Judith: [Fernseher]
Chuck: “TV” as in the machine.
Judith: [Fernseher, der Fernseher] and the plural is the same.
Chuck: Next?
Judith: [irre]
Chuck: “Crazy, mad” or “great”.
Judith: [irre, irre]
Chuck: Next?
Judith: [mehr]
Chuck: “More”
Judith: [mehr, mehr]
Chuck: Next?
Judith: [Chips]
Chuck: “Chips” in American-English or “crisps” in British-English.
Judith: [Chips, Chips]
Chuck: Let’s have a closer look at the usage for some of the words and phrases from this lesson.
Judith: The first phrase is [kein Ding].
Chuck: “Not a big issue.”
Judith: [Kein Ding] Next, [nochmal].
Chuck: “Once again” or here it means “Say it again please”.
Judith: Yes, the context was who will be playing the game, so at some point, Joe knew and he’s asking [Anke] to say it again to remind him. That is [Wer spielt heute nochmal] who is playing again but they’re not playing against the first game. Just that he needs a reminder. Then, we shall talk about [zwei zu eins].
Chuck: “Two to one” as in “a score”.
Judith: Yes. [zu] is the word that you put between scores in German. [zwei zu eins] or [eins zu null] and so on.
Chuck: Oh, is there a shorter way to say like [zwei zu zwei]?
Judith: [unentschieden]. Okay, and finally there’s [so ein].
Chuck: “That kind of thing”, “Such a”
Judith: Yes, like [so einen Fernseher möchte ich auch] “I want that kind of TV.”

Lesson focus

Chuck: The focus of this lesson is colloquial German.
Judith: Today, I want us to look at cases where spoken German and written German don’t match up.
Chuck: Quite apart from any dialects or sociolects, there are some things that can be noticed across Germany and across all generations.
Judith: For example, the final “e” of verb forms is almost always dropped if the verb stem is short. People will say [ich denk]. They won’t say [ich denke], [ich nehm] and not [ich nehme], [ich habe] and not [ich hab] and so on.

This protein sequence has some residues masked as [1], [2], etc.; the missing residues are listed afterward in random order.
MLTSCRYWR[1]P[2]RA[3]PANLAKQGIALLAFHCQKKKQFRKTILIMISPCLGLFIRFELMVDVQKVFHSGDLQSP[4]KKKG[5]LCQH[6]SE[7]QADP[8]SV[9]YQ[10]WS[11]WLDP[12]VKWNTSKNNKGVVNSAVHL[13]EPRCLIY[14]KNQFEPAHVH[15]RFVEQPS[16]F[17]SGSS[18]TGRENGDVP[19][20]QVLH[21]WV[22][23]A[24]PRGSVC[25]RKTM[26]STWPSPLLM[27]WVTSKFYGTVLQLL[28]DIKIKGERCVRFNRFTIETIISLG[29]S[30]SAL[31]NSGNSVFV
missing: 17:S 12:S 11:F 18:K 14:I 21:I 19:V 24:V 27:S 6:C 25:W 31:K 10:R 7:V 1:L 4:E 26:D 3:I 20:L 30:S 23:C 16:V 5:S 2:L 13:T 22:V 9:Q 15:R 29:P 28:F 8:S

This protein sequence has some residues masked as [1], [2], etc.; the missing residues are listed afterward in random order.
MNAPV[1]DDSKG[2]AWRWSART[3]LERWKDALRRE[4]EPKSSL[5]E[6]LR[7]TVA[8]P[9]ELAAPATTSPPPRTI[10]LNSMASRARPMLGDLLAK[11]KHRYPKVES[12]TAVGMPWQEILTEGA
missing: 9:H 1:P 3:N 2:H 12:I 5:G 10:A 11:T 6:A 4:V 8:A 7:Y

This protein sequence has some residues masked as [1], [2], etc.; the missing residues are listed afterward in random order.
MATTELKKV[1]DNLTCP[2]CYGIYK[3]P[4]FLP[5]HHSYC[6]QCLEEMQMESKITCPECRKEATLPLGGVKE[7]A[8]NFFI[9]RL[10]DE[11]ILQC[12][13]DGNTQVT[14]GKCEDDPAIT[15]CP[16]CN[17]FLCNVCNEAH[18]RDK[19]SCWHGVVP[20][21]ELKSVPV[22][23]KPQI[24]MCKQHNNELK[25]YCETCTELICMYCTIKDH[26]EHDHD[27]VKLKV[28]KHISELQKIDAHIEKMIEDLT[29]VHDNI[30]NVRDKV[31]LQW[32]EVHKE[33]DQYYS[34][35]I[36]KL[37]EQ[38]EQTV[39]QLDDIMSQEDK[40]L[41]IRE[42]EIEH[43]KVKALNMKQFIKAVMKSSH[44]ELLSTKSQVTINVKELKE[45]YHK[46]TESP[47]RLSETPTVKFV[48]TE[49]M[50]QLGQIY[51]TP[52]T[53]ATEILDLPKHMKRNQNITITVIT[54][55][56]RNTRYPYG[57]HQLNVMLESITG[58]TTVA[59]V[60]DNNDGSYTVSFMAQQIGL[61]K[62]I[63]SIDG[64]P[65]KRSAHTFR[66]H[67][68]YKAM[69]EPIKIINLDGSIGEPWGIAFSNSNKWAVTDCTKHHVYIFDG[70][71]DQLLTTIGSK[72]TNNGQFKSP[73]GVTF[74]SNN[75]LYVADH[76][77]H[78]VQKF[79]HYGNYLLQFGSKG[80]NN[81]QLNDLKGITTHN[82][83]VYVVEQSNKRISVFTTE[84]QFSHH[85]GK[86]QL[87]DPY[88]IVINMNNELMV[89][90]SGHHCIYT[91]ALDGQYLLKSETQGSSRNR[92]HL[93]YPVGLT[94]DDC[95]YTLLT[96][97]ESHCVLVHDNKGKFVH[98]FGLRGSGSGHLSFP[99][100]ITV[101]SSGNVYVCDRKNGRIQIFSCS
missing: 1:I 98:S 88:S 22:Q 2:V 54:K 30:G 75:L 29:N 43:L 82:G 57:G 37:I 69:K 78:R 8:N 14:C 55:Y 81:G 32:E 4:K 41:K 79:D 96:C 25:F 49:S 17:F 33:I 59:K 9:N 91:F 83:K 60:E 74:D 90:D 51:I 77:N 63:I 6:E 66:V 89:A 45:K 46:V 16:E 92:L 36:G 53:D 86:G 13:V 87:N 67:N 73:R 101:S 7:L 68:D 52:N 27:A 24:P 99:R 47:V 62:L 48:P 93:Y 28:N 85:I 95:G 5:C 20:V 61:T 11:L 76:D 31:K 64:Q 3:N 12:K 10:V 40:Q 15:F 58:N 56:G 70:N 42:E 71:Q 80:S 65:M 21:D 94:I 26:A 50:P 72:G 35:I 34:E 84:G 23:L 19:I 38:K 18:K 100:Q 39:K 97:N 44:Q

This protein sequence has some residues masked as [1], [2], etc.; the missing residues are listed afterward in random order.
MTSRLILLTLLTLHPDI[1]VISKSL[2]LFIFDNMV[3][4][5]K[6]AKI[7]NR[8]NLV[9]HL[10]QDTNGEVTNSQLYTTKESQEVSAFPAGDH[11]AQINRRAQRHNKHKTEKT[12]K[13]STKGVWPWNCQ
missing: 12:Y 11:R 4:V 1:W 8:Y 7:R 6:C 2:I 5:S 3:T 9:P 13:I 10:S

Chuck: In fact, I heard [ich hab] so many times that I forgot that you’re supposed to write it [ich habe].
Judith: Yeah, you have to write [ich habe] or at most you can write [hab] with an apostrophe, but it’s not actually acceptable to write [ich hab] except in song lyrics or transcriptions of speech.
Chuck: I guess informal emails would work or chats.
Judith: In chats, you can write [Ich hab]. In formal emails, you should write [Ich habe].
Chuck: Well, in informal emails.
Judith: Yeah, that’s possible.
Chuck: Like with friends, like we’re having an email.
Judith: We also use the apostrophe when the “e” of “es” is missing, in phrases like [wie geht´s]. This is an abbreviation actually of [wie geht es], but we always make it just an apostrophe “s”. For example, [Ich weiß nicht, ob´s ich schaffe]. [es] is just so much shorter than [Ich weiß nicht, ob ich es schaffe]. It sounds very bad and that is why “es” is often shortened.
Chuck: [ein, einer] are similarly shortened to just [n] and [ne] and [etwas] is shortened to [was].
Judith: Yes. [Willst du was trinken? Ja, n´ Bier]
Chuck: Also the final “t” in second-person singular forms like [hast, wirst, nimmst] and so on is often replaced by just the longer “s” sound.
Judith: Yeah like -
Chuck: How would that be sounded?
Judith: To pronounce, yeah, [has, will´s, was, nimm´s].
Chuck: The final “t” in [nicht] is also dropped in many parts of Germany.
Judith: Yeah, but other parts just have a different pronunciation for it, like [nischt, nisch, nesch] and when staying in Germany, you should probably just adapt to whatever is most common in your area.
Chuck: Ha, you forgot the area I used to live in, where they used to say [net].
Judith: Okay, I missed this one. There’s possibly even other versions. There’re so many dialects in Germany.
Chuck: [das geht doch net]
Judith: Actually I think you lived at the border between [net] and [nischt].
Chuck: No, everyone said [net] down in [Heilbronn], so all of you moving to [Heilbronn], now you know how to say [nicht] in that city. These are really the most conservative things one can say about colloquial German. So, you should probably adapt them and start to sound more natural this way.
Judith: Alright.


Chuck: That just about does it for today! Some of our listeners already know about the most powerful tool in GermanPod101.com
Judith: Line by line audio.
Chuck: The perfect tool for rapidly improving listening comprehension.
Judith: By listening to lines of the conversations again and again.
Chuck: Listen until every word and syllable becomes clear.
Judith: Listen to the dialogue in bite-size sentences.
Chuck: Understand it all!
Judith: Try the line by line audio at GermanPod101.com
Chuck: So, see you next week!
Judith: [Also bis nächste Woche]